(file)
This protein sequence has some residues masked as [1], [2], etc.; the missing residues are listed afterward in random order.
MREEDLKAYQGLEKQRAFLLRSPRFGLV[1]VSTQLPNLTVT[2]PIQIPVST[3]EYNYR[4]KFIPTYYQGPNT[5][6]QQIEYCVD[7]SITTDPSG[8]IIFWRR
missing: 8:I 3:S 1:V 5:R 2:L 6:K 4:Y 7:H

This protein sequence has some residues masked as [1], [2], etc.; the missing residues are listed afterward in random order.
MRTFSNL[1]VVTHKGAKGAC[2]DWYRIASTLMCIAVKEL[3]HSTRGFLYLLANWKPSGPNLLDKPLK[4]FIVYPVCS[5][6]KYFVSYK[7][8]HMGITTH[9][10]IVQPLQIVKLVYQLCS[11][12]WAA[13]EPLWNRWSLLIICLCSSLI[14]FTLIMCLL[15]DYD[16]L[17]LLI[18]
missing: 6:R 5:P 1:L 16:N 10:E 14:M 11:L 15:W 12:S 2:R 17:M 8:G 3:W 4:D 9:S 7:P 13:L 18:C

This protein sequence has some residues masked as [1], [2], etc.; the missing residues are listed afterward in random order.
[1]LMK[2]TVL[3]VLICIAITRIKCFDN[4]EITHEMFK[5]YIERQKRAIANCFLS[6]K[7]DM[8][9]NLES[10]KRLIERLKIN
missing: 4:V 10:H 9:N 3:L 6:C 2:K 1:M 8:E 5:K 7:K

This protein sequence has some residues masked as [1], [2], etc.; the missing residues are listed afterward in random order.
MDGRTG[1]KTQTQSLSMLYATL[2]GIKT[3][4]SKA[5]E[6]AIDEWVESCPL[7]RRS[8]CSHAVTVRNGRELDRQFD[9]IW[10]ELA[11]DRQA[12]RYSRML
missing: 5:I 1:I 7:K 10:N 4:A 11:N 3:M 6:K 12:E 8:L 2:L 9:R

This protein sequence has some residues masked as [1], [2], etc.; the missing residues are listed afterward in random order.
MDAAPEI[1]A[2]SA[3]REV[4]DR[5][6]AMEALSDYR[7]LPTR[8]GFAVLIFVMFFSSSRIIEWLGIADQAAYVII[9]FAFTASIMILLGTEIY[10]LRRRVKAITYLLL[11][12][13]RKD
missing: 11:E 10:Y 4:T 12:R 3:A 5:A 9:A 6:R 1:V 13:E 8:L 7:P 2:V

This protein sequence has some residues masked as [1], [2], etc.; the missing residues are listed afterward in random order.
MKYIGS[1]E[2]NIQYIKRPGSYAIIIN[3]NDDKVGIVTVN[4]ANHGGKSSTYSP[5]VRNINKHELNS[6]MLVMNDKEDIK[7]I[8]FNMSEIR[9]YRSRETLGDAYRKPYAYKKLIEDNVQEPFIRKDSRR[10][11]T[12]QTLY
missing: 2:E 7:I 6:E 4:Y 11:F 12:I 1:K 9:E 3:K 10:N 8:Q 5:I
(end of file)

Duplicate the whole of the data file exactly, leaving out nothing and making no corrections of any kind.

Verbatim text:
This protein sequence has some residues masked as [1], [2], etc.; the missing residues are listed afterward in random order.
MREEDLKAYQGLEKQRAFLLRSPRFGLV[1]VSTQLPNLTVT[2]PIQIPVST[3]EYNYR[4]KFIPTYYQGPNT[5][6]QQIEYCVD[7]SITTDPSG[8]IIFWRR
missing: 8:I 3:S 1:V 5:R 2:L 6:K 4:Y 7:H

This protein sequence has some residues masked as [1], [2], etc.; the missing residues are listed afterward in random order.
MRTFSNL[1]VVTHKGAKGAC[2]DWYRIASTLMCIAVKEL[3]HSTRGFLYLLANWKPSGPNLLDKPLK[4]FIVYPVCS[5][6]KYFVSYK[7][8]HMGITTH[9][10]IVQPLQIVKLVYQLCS[11][12]WAA[13]EPLWNRWSLLIICLCSSLI[14]FTLIMCLL[15]DYD[16]L[17]LLI[18]
missing: 6:R 5:P 1:L 16:N 10:E 14:M 11:L 15:W 12:S 2:R 17:M 8:G 3:W 4:D 9:S 7:P 13:L 18:C

This protein sequence has some residues masked as [1], [2], etc.; the missing residues are listed afterward in random order.
[1]LMK[2]TVL[3]VLICIAITRIKCFDN[4]EITHEMFK[5]YIERQKRAIANCFLS[6]K[7]DM[8][9]NLES[10]KRLIERLKIN
missing: 4:V 10:H 9:N 3:L 6:C 2:K 1:M 8:E 5:K 7:K

This protein sequence has some residues masked as [1], [2], etc.; the missing residues are listed afterward in random order.
MDGRTG[1]KTQTQSLSMLYATL[2]GIKT[3][4]SKA[5]E[6]AIDEWVESCPL[7]RRS[8]CSHAVTVRNGRELDRQFD[9]IW[10]ELA[11]DRQA[12]RYSRML
missing: 5:I 1:I 7:K 10:N 4:A 11:N 3:M 6:K 12:E 8:L 2:L 9:R

This protein sequence has some residues masked as [1], [2], etc.; the missing residues are listed afterward in random order.
MDAAPEI[1]A[2]SA[3]REV[4]DR[5][6]AMEALSDYR[7]LPTR[8]GFAVLIFVMFFSSSRIIEWLGIADQAAYVII[9]FAFTASIMILLGTEIY[10]LRRRVKAITYLLL[11][12][13]RKD
missing: 11:E 10:Y 4:T 12:R 3:A 5:A 9:A 6:R 1:V 13:E 8:L 7:P 2:V

This protein sequence has some residues masked as [1], [2], etc.; the missing residues are listed afterward in random order.
MKYIGS[1]E[2]NIQYIKRPGSYAIIIN[3]NDDKVGIVTVN[4]ANHGGKSSTYSP[5]VRNINKHELNS[6]MLVMNDKEDIK[7]I[8]FNMSEIR[9]YRSRETLGDAYRKPYAYKKLIEDNVQEPFIRKDSRR[10][11]T[12]QTLY
missing: 2:E 7:I 6:E 4:Y 11:F 12:I 1:K 9:E 3:K 10:N 8:Q 5:I